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Discussion in 'Too Hot for Swamp Gas' started by mocgator, Jun 18, 2013.
Go ahead and try. That seems a lot more specific to a religion than say, a water spigot.
It's not just a water spigot, look at the picture, it looks like a giant room to me. Why wouldn't just they just install an "interfaith-chapel", like Gatorben politely linked us to for the airport in Atlanta?
Looks like this airport already has an interfaith chapel located in Main Hall of their Arrivals Lobby. http://www.ifly.com/san-francisco-international/church-temple-religious
But hey, God forbid these tax-drivers have to walk to the place actually designated for that type of thing while they're working, am I right?
If you want to install a concrete trough and a water spigot in a public area that anyone can use, sure, feel free to baptize people in it (although I think, to the degree that you wanted to be specific, allowing organized religious services to be conducted is a little bit different than providing a water spigot to accomodate individual religious activities).
This really is getting ridiculous... I say it's time for everyone to ban together to get this outlawed...
What I gathered from the SF newspaper's post was that this was done as much as accomodation to passengers who didn't want to see cab drivers washing their feet in the terminal bathrooms as it was to the drivers themselves. Whatever.
(Also, I think it appears to be a giant room because they put the trough and spigot in a parking garage, and those tend to be on the large side. :wink
I agree all religion should be outlawed.....
What you gather isn't in the article at all, or even hinted at.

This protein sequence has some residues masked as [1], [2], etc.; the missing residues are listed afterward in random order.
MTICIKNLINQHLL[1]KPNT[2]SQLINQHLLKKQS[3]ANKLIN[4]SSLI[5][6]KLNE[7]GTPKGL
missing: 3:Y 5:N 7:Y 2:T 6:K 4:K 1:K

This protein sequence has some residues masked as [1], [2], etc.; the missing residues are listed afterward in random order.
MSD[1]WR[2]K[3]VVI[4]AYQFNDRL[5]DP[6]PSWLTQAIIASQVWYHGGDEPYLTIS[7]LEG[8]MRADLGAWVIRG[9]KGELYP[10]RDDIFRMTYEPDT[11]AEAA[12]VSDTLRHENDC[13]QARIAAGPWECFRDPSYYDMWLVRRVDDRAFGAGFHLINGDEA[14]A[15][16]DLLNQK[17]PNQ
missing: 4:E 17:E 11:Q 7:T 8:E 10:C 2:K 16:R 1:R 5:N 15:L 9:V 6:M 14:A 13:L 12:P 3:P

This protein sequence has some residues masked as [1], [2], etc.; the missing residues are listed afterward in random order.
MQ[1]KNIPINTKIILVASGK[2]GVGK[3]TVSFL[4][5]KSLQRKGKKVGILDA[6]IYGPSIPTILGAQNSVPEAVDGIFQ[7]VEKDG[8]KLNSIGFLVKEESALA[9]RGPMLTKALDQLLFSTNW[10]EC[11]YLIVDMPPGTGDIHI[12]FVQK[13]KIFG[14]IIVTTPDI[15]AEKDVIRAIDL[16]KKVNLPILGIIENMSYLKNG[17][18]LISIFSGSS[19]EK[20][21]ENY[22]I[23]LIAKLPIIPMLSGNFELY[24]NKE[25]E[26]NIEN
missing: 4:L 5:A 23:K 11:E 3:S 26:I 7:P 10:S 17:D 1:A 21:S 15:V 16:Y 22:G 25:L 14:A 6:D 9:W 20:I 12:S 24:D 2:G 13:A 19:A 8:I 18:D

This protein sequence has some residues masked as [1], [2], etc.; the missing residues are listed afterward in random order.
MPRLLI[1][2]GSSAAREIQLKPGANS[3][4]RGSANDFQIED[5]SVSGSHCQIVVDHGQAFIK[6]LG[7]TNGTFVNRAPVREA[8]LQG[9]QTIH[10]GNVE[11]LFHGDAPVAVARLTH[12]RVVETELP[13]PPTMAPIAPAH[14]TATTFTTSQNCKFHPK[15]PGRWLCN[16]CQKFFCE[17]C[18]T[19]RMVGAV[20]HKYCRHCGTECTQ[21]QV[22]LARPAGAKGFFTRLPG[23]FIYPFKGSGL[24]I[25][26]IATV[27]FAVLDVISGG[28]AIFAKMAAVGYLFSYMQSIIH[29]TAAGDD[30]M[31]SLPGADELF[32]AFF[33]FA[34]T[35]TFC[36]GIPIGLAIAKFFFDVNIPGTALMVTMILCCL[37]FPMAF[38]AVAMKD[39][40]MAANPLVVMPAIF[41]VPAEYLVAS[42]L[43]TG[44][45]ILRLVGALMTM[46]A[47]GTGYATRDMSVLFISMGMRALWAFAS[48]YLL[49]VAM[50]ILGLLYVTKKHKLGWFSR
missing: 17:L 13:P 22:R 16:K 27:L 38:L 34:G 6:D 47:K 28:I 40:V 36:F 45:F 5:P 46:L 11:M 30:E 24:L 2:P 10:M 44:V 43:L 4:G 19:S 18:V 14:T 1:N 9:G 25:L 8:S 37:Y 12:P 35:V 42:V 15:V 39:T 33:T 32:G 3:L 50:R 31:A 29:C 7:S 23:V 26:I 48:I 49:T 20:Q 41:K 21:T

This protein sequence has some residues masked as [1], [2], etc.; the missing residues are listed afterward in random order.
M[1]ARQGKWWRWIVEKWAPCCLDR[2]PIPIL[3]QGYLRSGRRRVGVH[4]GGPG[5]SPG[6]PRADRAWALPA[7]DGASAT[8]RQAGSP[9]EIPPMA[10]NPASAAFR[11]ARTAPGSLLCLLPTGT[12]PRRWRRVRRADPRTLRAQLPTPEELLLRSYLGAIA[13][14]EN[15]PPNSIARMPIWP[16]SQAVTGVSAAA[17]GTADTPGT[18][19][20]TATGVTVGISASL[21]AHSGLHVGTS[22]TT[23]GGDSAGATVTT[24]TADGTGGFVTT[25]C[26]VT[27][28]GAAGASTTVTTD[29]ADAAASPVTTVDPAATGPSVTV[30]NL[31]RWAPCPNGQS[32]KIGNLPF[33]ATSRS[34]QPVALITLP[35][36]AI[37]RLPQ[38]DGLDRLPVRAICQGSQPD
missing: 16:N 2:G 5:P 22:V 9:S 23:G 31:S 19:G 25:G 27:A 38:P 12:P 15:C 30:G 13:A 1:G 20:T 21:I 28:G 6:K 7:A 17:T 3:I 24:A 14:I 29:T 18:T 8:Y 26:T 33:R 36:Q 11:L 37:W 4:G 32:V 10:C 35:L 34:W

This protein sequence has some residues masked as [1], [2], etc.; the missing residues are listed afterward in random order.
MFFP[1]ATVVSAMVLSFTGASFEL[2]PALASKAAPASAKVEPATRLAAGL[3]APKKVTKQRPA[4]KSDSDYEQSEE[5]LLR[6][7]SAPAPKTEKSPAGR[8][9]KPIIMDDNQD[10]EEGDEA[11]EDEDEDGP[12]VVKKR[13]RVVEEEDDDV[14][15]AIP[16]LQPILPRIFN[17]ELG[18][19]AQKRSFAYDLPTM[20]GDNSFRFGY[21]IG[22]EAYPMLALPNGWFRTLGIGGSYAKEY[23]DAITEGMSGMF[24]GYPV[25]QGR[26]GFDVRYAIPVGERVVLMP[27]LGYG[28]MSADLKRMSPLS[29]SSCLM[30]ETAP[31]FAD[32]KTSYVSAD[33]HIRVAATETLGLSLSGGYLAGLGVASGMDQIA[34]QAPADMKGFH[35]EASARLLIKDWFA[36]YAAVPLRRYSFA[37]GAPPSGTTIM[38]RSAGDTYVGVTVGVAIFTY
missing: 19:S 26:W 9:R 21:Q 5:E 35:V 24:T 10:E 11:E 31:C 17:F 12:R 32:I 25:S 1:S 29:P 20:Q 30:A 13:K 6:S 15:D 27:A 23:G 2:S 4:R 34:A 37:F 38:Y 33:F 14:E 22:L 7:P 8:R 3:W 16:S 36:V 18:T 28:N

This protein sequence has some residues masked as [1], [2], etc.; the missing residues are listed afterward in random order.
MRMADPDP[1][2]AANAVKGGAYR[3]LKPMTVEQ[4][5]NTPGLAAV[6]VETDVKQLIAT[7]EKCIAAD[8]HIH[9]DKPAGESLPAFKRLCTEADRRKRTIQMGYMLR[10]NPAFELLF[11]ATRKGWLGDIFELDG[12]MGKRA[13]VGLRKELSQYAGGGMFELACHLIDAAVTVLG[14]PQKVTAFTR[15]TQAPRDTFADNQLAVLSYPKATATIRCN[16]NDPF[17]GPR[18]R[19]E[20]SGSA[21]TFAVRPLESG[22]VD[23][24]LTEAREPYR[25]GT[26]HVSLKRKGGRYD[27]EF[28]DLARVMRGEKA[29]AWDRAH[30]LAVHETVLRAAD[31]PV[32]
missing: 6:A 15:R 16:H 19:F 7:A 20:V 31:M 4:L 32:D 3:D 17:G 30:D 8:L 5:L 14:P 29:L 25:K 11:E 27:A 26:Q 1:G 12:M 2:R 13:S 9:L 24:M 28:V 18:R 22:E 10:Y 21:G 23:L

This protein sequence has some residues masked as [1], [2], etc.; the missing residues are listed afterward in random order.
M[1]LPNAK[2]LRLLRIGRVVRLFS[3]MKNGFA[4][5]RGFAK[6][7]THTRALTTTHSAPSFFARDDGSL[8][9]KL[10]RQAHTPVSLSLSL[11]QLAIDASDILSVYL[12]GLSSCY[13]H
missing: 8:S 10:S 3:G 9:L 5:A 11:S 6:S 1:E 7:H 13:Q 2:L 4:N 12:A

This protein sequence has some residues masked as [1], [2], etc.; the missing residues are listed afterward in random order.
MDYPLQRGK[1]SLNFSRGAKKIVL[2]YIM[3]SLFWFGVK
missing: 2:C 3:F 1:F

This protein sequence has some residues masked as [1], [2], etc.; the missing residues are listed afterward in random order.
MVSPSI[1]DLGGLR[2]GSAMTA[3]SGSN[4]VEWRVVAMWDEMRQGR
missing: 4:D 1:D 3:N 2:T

Why do I say that? Well, I'll show you:
It specifically states that this was to accomodate Mulsim cab drivers who didn't want to "lug" bottle water around(those things are so heavy these days) or use one of the bathrooms inside the terminals(Or about how the interfaith Chapel, designed speficially for people of all faiths to enjoy). But it makes no hint at what customers thought or said.
Secondly, this wasn't designed for just interfaith:
I do not care what the airport decides to install or make availiable. However if they use taxpayer money to provide any type of religious paraphernalia or religious area...then I think that is an issue. Since seperation of church and state right?
Yeah, this is the issue. Is this spigot intended to make the parking garage a "Muslim house of worship", as the article calls it, or just intended to make the overwhelmingly Islamic cab services more expedient?
Seems like we might be toeing a line here.
As Gatorben pointed out earlier, most airports in general have "chapels" already built, the big one's having multiple ones, for people of all faiths to use. But these cab drivers dont want to have to "lug" around water bottles all the time, so why not everyone everywhere built "just a spigot" and "trough" for these fellas. They require accomodations, it's so simple, right?
What I got it from was in the sentence that you quoted: "or using one of the bathrooms inside the terminal to wash — a practice not always welcomed by airport passengers."
I'm sorry if I don't understand the outrage over putting a water faucet outside in the cabbie queuing area instead of insisting that they park their cabs and go inside the airport to wash their hands.